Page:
Page 23 - MacDonald Evening Service in A flat SATB
P. 23

Choral parts should be sung with confidence, and full legato tone. Altos, tenors, and basses need to be aware of places where there
are unexpected dissonances, such as what seem to be unprepared suspensions. Actually, in all instances, suspensions are prepared, but not always in the same voice part as the dissonant note itself (see, for example, the alto part in bar 34, where the E flat on the second minim beat is dissonant, but it is actually prepared in the organ part on the first beat of the bar)—the singers are invited to relish those sorts of moments. There are a couple of places where the bass part includes ‘top’ E flat—second basses can leave those notes out where required,
as they are always covered by the tenors as well. Finally, the words should always be enunciated as clearly as possible, especially where the word-setting is contrapuntal rather than homophonic.
A small number of instructions suggesting manual-changes and registration are provided. As with any accompaniment, the organist
is free to adapt these to suit whatever instrument is being played
at the time. Since much of the choral texture is in a resonant range
for the singers, and there are a number of sections where they are effectively singing either in unison, or in only two parts (i.e., soprano and tenor in unison, and alto and bass in unison) the organist can afford to play at a comfortable supporting dynamic (not too quietly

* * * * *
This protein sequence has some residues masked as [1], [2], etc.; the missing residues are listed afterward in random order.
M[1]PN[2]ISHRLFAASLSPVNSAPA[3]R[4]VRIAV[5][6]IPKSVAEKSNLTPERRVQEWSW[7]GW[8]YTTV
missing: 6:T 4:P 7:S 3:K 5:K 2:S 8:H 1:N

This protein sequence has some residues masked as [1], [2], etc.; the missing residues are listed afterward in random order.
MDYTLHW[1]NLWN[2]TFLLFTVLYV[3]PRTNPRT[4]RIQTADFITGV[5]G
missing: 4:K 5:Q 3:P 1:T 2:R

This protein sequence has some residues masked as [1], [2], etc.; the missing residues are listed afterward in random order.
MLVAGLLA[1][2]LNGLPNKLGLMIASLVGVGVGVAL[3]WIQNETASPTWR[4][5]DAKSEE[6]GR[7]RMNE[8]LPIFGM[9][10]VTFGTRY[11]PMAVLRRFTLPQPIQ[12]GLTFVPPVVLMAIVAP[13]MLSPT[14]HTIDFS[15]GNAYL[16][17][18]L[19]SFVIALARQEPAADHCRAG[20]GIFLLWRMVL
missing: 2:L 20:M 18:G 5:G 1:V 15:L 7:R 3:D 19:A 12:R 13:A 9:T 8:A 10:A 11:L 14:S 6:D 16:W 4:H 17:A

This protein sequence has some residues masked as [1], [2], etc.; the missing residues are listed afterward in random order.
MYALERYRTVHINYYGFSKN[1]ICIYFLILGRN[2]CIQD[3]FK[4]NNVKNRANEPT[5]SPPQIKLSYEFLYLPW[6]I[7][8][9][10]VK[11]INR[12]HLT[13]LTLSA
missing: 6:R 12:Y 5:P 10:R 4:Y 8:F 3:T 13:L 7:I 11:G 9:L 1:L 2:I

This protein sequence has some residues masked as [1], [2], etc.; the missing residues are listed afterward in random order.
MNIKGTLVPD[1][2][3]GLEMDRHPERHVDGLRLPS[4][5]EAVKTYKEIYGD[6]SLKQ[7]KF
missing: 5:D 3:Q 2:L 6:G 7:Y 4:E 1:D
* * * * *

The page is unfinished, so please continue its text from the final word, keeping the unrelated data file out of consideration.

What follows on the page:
or subserviently). The service was originally written with the large Harrison and Harrison at Ely Cathedral in mind, with its wonderful solo division. Instruments which don’t have a massive Orchestral Tuba for the end will obviously require some compromise: the player could use full Swell coupled to the Choir for the right hand chord, and play the four solo notes on the Great trumpet up an octave, for example. Crucially, the congregation should ideally be able to hear the two corresponding solos at the end of each of the Glorias: the expectation of the dominant which ends the Magnificat played on the trumpet, answered by the resolution of the tonic note at the end of the Nunc dimittis, played on a beautiful solo flute (even with the tremulant if desired).
A live recording of the first performance of the work, conducted by the composer, can be heard here:

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